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I hadn't known it was a hot-water furnace. If it had not been for that missing match I might have burned the bottom off the boiler or blown the whole thing through the roof!
"Of course I shall turn on the water!" I replied haughtily, receiving the match-box. “What did you suppose I would do?”
“There's an indicator, too,” she continued vaguely.
“Oh, yes, of course an indicator," I repeated helplessly.
Down in the darkness among the pipes I discovered at least five different handles by which I thought the water might be let into the furnace. One by one I turned them, without result. Apparently there wasn't any water. Perhaps it wasn't a hot-water furnace after all! Then I found a curious little valve, and on moving it received an answering gurgle, followed by a rush. Water! It was like finding it in the Sahara !
With the fast-dying candle I now searched for the indicator. I did not know what it was supposed to indicate, but I dared not disregard it. Yes; there it was, right on top of the furnace. Lifting the candle, I perceived that it had two hands-a red one and a black one. The red one pointed through the accumulated dust of ages to the number 100, while the black one apparently had its affections permanently affixed upon zero. Meantime the water continued to run. Where was it running to? A furnace, like a human being, must have a limit to its capacity. I began to be worried. Suppose the water, having flooded all the hidden veins and arteries of the furnace mechanism, were now leaping gayly over the top of some tank or basin, to come presently pouring down the stairs, bearing Mrs. Gavin along with it, like a female Charlie Chaplin. Why had I ever tried to start the furnace, anyway? I reversed the handle of the valve.
I was now just about where I had started, after the lapse of an hour. Then I said to myself:
“Stanton, you have lived in this house twenty years. This furnace has kept you lukewarm in winter and made you swelter in spring and autumn. You would have suffered-perhaps died—without it. You need it in your business. You cannot economize on it without reckless extravagance in doctors. It is the axis of your domestic sphere. Either you or it must be master here! This is a test of character. Light that fire-or be forever disgraced in your own eyes and those of Mrs. Gavin.”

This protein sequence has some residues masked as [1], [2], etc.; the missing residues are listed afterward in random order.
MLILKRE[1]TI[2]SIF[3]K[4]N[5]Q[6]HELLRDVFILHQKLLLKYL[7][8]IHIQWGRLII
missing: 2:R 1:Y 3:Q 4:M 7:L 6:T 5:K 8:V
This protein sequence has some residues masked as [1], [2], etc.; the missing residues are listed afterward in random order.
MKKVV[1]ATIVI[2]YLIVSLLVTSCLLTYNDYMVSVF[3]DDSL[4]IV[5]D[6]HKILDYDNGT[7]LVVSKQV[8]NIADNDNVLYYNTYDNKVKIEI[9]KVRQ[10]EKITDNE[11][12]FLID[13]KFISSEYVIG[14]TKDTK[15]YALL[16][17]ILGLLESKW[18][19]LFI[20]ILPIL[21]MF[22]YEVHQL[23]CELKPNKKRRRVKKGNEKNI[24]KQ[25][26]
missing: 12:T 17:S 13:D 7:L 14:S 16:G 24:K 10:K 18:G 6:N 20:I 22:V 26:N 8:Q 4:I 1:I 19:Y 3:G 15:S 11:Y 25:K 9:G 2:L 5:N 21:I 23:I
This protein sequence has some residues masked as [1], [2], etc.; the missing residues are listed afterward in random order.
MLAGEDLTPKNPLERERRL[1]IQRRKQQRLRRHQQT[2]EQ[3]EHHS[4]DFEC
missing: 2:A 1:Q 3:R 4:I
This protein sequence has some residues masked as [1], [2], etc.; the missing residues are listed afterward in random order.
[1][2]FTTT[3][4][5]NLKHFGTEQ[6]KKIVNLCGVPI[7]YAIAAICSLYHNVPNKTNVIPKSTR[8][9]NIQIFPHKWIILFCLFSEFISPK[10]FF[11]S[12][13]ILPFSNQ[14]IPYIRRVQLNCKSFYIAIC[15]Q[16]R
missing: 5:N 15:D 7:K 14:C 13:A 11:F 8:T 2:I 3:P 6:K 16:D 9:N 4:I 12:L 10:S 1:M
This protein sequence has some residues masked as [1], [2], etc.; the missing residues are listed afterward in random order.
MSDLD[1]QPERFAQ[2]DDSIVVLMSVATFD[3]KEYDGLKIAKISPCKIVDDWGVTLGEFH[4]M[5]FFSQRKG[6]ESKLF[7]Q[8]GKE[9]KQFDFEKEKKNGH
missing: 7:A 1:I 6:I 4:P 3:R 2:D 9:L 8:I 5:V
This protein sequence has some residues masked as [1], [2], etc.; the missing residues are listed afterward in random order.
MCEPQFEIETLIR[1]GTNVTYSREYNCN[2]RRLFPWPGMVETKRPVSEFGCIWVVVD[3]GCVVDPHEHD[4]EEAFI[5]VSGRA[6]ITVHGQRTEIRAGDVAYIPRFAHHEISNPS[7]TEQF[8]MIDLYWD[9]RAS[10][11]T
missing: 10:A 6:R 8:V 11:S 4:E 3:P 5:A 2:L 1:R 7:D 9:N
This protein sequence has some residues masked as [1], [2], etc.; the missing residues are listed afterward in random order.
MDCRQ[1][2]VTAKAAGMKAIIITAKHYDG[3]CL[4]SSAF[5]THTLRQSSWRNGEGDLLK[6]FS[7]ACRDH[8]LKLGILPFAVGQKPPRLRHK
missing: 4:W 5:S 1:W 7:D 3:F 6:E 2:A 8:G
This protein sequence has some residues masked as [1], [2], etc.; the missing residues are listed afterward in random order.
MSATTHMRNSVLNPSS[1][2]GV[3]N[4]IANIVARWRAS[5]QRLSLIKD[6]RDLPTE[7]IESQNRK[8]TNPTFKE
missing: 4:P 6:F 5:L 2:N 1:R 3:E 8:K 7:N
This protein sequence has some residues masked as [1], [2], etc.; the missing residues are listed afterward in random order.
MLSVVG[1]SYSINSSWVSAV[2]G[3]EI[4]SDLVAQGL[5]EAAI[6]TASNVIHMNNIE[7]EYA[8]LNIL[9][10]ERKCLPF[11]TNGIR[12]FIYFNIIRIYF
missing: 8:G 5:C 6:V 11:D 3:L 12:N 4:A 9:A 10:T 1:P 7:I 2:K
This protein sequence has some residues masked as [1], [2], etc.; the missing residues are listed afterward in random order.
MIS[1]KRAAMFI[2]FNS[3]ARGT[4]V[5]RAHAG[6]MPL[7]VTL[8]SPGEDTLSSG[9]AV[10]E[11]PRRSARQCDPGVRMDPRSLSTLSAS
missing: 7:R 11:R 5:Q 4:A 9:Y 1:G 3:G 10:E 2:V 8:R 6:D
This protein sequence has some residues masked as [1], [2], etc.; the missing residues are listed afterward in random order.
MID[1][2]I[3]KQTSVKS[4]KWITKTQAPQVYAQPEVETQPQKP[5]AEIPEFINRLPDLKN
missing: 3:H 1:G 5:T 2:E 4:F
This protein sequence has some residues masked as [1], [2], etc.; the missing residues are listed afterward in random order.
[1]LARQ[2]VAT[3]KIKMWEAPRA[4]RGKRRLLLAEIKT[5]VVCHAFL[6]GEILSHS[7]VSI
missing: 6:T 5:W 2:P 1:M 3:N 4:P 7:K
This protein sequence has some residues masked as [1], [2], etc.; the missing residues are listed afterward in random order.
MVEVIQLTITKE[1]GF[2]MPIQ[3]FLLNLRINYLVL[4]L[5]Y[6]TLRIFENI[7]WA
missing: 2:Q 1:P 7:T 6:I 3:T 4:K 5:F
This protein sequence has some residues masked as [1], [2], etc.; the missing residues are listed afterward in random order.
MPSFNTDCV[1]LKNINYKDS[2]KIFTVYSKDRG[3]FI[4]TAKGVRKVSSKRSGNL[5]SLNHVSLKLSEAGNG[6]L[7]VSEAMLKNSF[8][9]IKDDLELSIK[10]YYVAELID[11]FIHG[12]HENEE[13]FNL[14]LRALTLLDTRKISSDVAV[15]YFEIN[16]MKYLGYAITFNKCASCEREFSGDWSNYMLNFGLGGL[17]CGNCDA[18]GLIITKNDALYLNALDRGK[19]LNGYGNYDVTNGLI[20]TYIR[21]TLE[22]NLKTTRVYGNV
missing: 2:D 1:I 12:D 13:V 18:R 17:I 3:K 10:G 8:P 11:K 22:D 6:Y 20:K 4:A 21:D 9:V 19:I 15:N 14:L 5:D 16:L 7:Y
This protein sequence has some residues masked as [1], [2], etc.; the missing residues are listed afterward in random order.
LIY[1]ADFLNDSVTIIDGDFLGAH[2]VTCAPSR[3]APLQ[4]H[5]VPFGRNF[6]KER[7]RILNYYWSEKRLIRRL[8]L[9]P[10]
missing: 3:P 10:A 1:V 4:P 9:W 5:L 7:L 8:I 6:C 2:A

Meantime that furnace was sitting there with its mouth wide open and its tongue in its cheek. I glared back at it resentfully. The indicator was still immutable. Then suddenly it dawned upon me that the water had run out of the furnace as fast as it had run in. I must prevent it, somehow. Down on my hands and knees I went until I found another handle, back of the damper. It yielded to my touch. Again I turned on the water. A clucking sound became audible. Something was happening to the indicator ! Aha! The black arrow had moved. Cluck-cluck! It was jumping ahead like a taximeter! I leaped upon the valve and shut off the water. At last!
My hand trembled as I closed the furnace-door and lit the fire. Was it fatigue, was it excitement, or was it spiritual exaltation? I believe that it was the last. Carefully adjusting draft and damper, I climbed the stairs to the kitchen. I had the feeling of being a real man. I was the boss—the owner of that furnace. No one could give me any back talk about furnaces-hot-water or otherwise-again! No chore man could put anything across on me.